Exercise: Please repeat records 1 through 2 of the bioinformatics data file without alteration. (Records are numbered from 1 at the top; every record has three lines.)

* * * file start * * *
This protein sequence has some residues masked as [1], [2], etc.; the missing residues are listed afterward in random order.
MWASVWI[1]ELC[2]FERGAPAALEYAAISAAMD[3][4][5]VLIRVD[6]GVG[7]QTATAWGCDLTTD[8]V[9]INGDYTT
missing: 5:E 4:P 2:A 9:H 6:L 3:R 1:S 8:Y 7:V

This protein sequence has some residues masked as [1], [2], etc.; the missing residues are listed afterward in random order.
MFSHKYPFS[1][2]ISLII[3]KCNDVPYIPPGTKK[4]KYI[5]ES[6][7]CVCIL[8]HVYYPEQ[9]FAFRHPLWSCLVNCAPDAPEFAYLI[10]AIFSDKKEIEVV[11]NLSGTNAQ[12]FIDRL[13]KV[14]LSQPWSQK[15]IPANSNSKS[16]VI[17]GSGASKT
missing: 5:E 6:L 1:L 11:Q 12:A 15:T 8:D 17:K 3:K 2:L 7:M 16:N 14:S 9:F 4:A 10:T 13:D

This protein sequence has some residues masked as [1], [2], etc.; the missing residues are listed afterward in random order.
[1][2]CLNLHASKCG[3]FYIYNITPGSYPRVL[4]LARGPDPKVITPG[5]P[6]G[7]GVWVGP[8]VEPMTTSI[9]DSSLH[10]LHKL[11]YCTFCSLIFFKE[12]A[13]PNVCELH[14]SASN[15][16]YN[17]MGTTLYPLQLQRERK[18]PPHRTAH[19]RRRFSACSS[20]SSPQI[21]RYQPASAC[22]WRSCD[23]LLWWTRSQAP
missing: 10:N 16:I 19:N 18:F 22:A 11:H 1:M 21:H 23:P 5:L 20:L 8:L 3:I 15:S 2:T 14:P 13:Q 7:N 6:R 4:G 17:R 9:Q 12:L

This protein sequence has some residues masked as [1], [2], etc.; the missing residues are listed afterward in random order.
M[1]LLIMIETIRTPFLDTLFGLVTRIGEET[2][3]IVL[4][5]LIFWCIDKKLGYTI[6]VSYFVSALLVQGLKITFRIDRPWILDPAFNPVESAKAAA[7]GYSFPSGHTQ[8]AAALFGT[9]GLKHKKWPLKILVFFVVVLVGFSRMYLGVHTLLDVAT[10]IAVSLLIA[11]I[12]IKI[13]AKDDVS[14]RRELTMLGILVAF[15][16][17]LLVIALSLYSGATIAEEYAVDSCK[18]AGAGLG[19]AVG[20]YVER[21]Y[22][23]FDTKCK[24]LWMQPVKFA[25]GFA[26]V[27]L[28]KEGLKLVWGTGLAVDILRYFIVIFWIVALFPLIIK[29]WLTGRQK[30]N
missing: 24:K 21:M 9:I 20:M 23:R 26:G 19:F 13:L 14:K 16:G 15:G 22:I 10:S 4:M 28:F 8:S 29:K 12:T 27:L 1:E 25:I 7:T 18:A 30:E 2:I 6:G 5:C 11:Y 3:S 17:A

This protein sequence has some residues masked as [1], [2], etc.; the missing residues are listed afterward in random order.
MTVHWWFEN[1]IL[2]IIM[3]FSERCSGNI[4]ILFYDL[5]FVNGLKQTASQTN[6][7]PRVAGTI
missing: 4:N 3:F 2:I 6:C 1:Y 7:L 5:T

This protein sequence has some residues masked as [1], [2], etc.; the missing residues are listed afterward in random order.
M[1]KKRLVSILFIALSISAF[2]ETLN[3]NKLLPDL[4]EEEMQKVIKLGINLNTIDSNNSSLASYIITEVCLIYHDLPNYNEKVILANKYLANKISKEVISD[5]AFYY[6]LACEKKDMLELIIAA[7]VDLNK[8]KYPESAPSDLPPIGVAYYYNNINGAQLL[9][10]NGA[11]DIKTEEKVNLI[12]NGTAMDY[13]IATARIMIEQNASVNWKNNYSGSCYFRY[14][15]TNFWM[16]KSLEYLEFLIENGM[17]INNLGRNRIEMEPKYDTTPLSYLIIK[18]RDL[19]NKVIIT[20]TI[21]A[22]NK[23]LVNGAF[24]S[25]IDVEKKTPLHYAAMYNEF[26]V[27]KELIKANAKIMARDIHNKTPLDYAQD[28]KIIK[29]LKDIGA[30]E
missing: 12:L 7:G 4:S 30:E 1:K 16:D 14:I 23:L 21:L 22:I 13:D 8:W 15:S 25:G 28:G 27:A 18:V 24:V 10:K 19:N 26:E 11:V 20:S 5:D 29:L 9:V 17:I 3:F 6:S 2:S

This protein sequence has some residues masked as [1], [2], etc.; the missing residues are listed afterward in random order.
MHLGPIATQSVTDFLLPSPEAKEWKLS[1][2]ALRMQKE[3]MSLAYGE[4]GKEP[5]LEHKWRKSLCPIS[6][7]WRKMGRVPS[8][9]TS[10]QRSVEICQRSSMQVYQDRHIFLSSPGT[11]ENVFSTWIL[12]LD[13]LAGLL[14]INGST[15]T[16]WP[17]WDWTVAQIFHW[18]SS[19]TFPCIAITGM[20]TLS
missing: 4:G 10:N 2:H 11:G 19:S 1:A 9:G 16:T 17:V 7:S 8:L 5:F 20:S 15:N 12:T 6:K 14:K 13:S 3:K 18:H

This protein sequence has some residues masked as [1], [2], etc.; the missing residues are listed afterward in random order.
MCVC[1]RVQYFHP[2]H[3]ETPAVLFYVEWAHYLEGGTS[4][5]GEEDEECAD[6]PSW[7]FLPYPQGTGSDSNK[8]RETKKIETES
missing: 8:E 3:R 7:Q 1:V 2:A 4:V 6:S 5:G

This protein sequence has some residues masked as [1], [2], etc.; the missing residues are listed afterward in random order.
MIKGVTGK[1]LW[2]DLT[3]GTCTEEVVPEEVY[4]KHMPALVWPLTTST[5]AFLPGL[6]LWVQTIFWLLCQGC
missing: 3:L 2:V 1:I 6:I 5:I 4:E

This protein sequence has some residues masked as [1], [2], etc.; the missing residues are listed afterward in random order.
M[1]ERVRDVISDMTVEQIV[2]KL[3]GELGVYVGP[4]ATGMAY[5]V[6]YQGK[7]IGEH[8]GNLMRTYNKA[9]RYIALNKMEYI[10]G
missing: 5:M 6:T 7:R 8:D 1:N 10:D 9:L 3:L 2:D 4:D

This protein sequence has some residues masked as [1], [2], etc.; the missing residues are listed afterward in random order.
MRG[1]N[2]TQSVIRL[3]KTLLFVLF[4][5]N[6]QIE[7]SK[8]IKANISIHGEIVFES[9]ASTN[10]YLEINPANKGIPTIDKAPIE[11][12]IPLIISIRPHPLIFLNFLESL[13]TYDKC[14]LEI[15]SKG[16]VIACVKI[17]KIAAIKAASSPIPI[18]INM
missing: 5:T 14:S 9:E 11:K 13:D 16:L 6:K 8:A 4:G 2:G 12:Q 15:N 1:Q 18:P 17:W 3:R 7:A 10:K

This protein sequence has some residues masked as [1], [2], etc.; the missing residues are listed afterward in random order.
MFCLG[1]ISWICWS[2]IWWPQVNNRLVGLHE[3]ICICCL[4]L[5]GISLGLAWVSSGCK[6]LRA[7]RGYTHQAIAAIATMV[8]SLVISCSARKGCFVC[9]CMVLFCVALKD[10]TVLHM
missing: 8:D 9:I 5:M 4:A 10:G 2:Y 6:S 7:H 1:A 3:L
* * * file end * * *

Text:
This protein sequence has some residues masked as [1], [2], etc.; the missing residues are listed afterward in random order.
MWASVWI[1]ELC[2]FERGAPAALEYAAISAAMD[3][4][5]VLIRVD[6]GVG[7]QTATAWGCDLTTD[8]V[9]INGDYTT
missing: 5:E 4:P 2:A 9:H 6:L 3:R 1:S 8:Y 7:V

This protein sequence has some residues masked as [1], [2], etc.; the missing residues are listed afterward in random order.
MFSHKYPFS[1][2]ISLII[3]KCNDVPYIPPGTKK[4]KYI[5]ES[6][7]CVCIL[8]HVYYPEQ[9]FAFRHPLWSCLVNCAPDAPEFAYLI[10]AIFSDKKEIEVV[11]NLSGTNAQ[12]FIDRL[13]KV[14]LSQPWSQK[15]IPANSNSKS[16]VI[17]GSGASKT
missing: 5:E 6:L 1:L 11:Q 12:A 15:T 8:D 17:K 3:K 2:L 7:M 16:N 14:S 9:F 4:A 10:T 13:D